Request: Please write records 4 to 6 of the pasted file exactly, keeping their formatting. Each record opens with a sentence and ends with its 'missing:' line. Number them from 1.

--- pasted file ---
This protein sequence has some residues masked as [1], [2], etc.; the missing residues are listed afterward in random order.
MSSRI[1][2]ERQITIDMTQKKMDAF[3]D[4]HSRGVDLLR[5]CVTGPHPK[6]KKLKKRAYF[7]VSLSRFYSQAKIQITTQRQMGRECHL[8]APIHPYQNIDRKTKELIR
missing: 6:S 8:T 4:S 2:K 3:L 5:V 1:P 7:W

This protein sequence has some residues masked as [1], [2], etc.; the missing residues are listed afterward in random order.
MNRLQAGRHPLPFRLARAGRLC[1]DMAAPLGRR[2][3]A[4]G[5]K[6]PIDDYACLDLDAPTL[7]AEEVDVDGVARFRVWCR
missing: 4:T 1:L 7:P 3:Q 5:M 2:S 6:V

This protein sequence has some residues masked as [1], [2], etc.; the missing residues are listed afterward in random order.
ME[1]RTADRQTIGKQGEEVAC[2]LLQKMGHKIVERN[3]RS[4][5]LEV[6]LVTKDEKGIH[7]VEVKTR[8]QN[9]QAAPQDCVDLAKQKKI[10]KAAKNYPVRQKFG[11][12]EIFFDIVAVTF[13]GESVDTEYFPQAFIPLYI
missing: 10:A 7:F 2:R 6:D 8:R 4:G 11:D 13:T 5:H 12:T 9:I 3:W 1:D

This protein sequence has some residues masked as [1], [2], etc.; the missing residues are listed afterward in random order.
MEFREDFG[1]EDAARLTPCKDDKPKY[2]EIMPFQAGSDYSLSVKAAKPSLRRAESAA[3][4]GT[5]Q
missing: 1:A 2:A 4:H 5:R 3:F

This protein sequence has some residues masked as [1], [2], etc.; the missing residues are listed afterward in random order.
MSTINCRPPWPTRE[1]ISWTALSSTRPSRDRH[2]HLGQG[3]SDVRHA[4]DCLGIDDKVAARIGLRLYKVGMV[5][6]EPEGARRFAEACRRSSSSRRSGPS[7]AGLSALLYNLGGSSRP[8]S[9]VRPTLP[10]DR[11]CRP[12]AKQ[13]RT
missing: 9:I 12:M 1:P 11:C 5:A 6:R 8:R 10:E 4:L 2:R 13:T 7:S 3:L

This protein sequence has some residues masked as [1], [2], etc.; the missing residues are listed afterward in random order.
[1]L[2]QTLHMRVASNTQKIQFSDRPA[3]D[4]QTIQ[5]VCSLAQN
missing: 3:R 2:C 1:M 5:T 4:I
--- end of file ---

This protein sequence has some residues masked as [1], [2], etc.; the missing residues are listed afterward in random order.
MEFREDFG[1]EDAARLTPCKDDKPKY[2]EIMPFQAGSDYSLSVKAAKPSLRRAESAA[3][4]GT[5]Q
missing: 1:A 2:A 4:H 5:R 3:F

This protein sequence has some residues masked as [1], [2], etc.; the missing residues are listed afterward in random order.
MSTINCRPPWPTRE[1]ISWTALSSTRPSRDRH[2]HLGQG[3]SDVRHA[4]DCLGIDDKVAARIGLRLYKVGMV[5][6]EPEGARRFAEACRRSSSSRRSGPS[7]AGLSALLYNLGGSSRP[8]S[9]VRPTLP[10]DR[11]CRP[12]AKQ[13]RT
missing: 9:I 12:M 1:P 11:C 5:A 6:R 8:R 10:E 4:L 2:R 13:T 7:S 3:L

This protein sequence has some residues masked as [1], [2], etc.; the missing residues are listed afterward in random order.
[1]L[2]QTLHMRVASNTQKIQFSDRPA[3]D[4]QTIQ[5]VCSLAQN
missing: 3:R 2:C 1:M 5:T 4:I